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Illustration: Aïda Amer/Axios

Both Moody's and S&P Global downgraded PG&E from investment grade to junk this week, meaning the California utility is likely in for some major upheaval.

Why it matters: PG&E's problems are unique, but the company's recent trouble highlights a growing risk in the credit market for companies that technically have investment grade debt, but are teetering on the brink of junk status. A weakening economic and credit cycle could spark a slew of downgrades, with half of investment-grade debt in the lowest-rated rank.

The number of companies with debt just one level above junk has swelled 247% since the end of 2007, faster than the 190% increase for the overall credit market. But so far, only 7% of these companies has been downgraded, according to Fitch Ratings.

  • A downgrade would make it pricier for companies to tap into capital markets, which some rely on for growth and others just to keep things running. A downgrade to junk can also force fund managers who only hold investment grade debt to sell, and high-yield managers might not be interested until the price falls further.

The bottom line: Corporations have ratcheted up their debt load to the tune of $9 trillion since the financial crisis, thanks to easy money and a long period of low interest rates. S&P Global analysts noted recently that the booming credit cycle is "in its later stages."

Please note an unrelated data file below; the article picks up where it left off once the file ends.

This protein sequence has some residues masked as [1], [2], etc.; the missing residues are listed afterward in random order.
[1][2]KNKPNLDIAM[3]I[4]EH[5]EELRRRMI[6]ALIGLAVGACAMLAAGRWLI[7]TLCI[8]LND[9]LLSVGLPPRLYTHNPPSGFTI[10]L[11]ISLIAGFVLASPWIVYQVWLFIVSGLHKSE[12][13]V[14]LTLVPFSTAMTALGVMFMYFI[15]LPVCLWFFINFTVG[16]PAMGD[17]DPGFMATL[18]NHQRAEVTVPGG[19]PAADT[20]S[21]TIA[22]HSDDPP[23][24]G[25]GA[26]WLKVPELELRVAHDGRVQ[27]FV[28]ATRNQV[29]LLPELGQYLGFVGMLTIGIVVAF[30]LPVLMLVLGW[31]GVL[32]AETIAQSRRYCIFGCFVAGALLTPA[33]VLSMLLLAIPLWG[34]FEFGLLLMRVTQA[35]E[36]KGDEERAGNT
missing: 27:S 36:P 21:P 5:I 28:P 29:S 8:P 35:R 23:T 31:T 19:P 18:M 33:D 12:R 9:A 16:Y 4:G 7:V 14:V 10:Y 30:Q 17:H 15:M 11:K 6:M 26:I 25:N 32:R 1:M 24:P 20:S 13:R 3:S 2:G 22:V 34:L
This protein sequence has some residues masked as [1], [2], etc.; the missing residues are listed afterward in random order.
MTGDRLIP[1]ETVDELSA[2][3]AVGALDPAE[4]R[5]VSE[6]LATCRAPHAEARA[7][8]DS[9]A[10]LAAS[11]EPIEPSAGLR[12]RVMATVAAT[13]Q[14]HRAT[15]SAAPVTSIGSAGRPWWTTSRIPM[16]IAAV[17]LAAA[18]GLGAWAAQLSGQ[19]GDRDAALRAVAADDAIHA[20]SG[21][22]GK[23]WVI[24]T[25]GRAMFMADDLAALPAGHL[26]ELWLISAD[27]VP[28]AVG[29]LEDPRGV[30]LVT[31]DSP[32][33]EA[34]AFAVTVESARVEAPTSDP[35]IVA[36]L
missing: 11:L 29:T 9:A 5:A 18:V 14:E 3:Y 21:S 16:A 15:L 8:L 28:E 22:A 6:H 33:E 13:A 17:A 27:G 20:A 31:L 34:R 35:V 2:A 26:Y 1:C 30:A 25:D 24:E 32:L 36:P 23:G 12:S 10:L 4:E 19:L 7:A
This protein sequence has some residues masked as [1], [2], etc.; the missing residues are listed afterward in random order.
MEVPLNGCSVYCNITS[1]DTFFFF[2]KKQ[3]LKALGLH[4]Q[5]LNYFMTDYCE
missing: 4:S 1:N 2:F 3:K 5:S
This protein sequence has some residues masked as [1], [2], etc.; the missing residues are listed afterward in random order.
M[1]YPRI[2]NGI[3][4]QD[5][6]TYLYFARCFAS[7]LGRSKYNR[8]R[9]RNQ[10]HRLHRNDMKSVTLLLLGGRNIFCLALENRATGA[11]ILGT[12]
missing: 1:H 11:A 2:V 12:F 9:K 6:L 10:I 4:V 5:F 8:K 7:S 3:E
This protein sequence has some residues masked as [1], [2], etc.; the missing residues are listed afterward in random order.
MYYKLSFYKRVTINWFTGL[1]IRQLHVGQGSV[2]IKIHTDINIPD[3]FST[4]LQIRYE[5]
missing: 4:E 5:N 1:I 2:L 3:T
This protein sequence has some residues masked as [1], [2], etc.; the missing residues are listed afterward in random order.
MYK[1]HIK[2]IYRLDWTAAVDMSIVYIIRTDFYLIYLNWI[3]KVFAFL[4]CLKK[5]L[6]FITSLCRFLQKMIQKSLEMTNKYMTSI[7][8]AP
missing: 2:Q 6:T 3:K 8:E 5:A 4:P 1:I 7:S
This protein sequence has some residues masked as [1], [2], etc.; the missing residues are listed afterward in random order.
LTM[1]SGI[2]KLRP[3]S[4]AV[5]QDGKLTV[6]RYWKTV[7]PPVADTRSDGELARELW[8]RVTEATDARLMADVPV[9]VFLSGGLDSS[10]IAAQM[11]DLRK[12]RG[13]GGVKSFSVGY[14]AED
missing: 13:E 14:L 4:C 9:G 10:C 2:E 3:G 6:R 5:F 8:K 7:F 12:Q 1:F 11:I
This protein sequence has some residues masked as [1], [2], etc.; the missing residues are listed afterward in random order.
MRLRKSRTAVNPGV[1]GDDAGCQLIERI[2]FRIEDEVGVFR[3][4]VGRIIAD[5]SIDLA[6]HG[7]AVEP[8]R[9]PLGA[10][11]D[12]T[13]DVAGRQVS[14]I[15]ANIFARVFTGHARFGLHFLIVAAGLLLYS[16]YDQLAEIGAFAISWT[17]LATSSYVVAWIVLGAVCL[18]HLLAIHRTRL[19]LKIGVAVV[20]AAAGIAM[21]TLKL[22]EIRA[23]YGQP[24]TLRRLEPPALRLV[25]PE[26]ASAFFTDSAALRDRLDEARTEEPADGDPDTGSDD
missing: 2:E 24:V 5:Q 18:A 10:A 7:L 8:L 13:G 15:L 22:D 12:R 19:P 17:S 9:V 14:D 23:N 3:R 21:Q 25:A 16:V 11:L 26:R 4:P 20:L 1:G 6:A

Go deeper

Trump set to appear at Pennsylvania GOP hearing on voter fraud claims

President Trumpat the White House on Tuesday. Photo: Chip Somodevilla/Getty Images

President Trump is due to join his personal lawyer Rudy Giuliani in Gettysburg, Pennsylvania, Wednesday at a Republican-led state Senate Majority Policy Committee hearing to discuss alleged election irregularities.

Why it matters: This would be his first trip outside of the DMV since Election Day and comes shortly after GSA ascertained the results, formally signing off on a transition to President-elect Biden.

Scoop: Trump tells confidants he plans to pardon Michael Flynn

Photo: Alex Wroblewski/Getty Images

President Trump has told confidants he plans to pardon his former national security adviser Michael Flynn, who pleaded guilty in December 2017 to lying to the FBI about his Russian contacts, two sources with direct knowledge of the discussions tell Axios.

Behind the scenes: Sources with direct knowledge of the discussions said Flynn will be part of a series of pardons that Trump issues between now and when he leaves office.

Erica Pandey, author of @Work
10 hours ago - World

Remote work shakes up geopolitics

Illustration: Eniola Odetunde/Axios

The global adoption of remote work may leave the rising powers in the East behind.

The big picture: Despite India's and China's economic might, these countries have far fewer remote jobs than the U.S. or Europe. That's affecting the emerging economies' resilience amid the pandemic.